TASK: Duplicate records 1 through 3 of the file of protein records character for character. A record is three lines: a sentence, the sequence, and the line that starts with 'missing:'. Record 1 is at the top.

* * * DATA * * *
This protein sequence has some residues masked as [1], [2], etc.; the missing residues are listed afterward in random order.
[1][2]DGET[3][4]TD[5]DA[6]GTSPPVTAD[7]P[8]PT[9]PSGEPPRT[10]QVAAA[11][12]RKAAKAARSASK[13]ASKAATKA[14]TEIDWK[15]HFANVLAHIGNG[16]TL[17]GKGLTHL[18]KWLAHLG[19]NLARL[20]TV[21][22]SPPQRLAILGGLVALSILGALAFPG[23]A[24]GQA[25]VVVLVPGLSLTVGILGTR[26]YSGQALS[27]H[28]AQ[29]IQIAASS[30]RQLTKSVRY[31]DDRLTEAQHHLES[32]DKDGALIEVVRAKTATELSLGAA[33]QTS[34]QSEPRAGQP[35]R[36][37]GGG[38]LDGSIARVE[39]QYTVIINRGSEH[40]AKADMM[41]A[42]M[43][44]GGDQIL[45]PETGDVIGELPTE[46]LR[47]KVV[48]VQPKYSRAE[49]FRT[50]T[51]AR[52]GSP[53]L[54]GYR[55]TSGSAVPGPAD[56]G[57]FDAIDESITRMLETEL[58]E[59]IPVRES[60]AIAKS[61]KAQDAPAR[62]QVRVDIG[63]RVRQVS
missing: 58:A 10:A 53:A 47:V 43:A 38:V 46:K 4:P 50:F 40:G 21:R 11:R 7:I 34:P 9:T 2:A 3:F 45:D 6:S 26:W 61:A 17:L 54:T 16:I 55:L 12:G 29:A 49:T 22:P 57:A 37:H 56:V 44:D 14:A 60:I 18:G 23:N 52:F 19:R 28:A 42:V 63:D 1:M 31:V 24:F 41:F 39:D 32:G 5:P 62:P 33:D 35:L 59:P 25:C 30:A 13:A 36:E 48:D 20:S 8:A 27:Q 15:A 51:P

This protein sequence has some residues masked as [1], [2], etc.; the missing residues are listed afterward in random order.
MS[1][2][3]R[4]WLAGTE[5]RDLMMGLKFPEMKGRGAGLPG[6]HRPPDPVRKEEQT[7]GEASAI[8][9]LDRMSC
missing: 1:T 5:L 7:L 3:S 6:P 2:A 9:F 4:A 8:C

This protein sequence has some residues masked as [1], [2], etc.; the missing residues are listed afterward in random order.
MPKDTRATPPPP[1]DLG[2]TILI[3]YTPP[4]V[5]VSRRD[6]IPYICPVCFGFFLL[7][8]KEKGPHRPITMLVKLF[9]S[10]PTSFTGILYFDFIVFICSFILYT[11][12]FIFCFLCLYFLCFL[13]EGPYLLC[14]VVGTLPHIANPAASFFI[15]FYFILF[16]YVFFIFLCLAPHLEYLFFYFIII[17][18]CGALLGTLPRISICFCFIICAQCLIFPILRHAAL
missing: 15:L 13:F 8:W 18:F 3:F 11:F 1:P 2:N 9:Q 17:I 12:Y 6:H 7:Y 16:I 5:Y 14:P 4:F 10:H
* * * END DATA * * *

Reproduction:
This protein sequence has some residues masked as [1], [2], etc.; the missing residues are listed afterward in random order.
[1][2]DGET[3][4]TD[5]DA[6]GTSPPVTAD[7]P[8]PT[9]PSGEPPRT[10]QVAAA[11][12]RKAAKAARSASK[13]ASKAATKA[14]TEIDWK[15]HFANVLAHIGNG[16]TL[17]GKGLTHL[18]KWLAHLG[19]NLARL[20]TV[21][22]SPPQRLAILGGLVALSILGALAFPG[23]A[24]GQA[25]VVVLVPGLSLTVGILGTR[26]YSGQALS[27]H[28]AQ[29]IQIAASS[30]RQLTKSVRY[31]DDRLTEAQHHLES[32]DKDGALIEVVRAKTATELSLGAA[33]QTS[34]QSEPRAGQP[35]R[36][37]GGG[38]LDGSIARVE[39]QYTVIINRGSEH[40]AKADMM[41]A[42]M[43][44]GGDQIL[45]PETGDVIGELPTE[46]LR[47]KVV[48]VQPKYSRAE[49]FRT[50]T[51]AR[52]GSP[53]L[54]GYR[55]TSGSAVPGPAD[56]G[57]FDAIDESITRMLETEL[58]E[59]IPVRES[60]AIAKS[61]KAQDAPAR[62]QVRVDIG[63]RVRQVS
missing: 58:A 10:A 53:A 47:V 43:A 38:V 46:K 4:P 50:F 40:G 21:R 11:R 7:I 34:P 9:T 2:A 3:F 45:D 6:S 26:W 61:A 17:L 54:T 16:I 55:L 12:G 29:A 49:T 22:P 57:A 37:H 56:V 44:D 14:A 60:I 18:G 23:N 52:F 19:R 28:A 42:V 63:D 1:M 31:V 24:F 41:F 39:D 32:G 5:P 62:P 33:D 35:L 59:P 25:C 30:A 13:A 36:E 48:D 20:S 8:A 27:Q 15:A 51:P

This protein sequence has some residues masked as [1], [2], etc.; the missing residues are listed afterward in random order.
MS[1][2][3]R[4]WLAGTE[5]RDLMMGLKFPEMKGRGAGLPG[6]HRPPDPVRKEEQT[7]GEASAI[8][9]LDRMSC
missing: 1:T 5:L 7:L 3:S 6:P 2:A 9:F 4:A 8:C

This protein sequence has some residues masked as [1], [2], etc.; the missing residues are listed afterward in random order.
MPKDTRATPPPP[1]DLG[2]TILI[3]YTPP[4]V[5]VSRRD[6]IPYICPVCFGFFLL[7][8]KEKGPHRPITMLVKLF[9]S[10]PTSFTGILYFDFIVFICSFILYT[11][12]FIFCFLCLYFLCFL[13]EGPYLLC[14]VVGTLPHIANPAASFFI[15]FYFILF[16]YVFFIFLCLAPHLEYLFFYFIII[17][18]CGALLGTLPRISICFCFIICAQCLIFPILRHAAL
missing: 15:L 13:F 8:W 18:F 3:F 11:F 1:P 2:N 9:Q 17:I 12:Y 6:H 7:Y 16:I 5:Y 14:P 4:F 10:H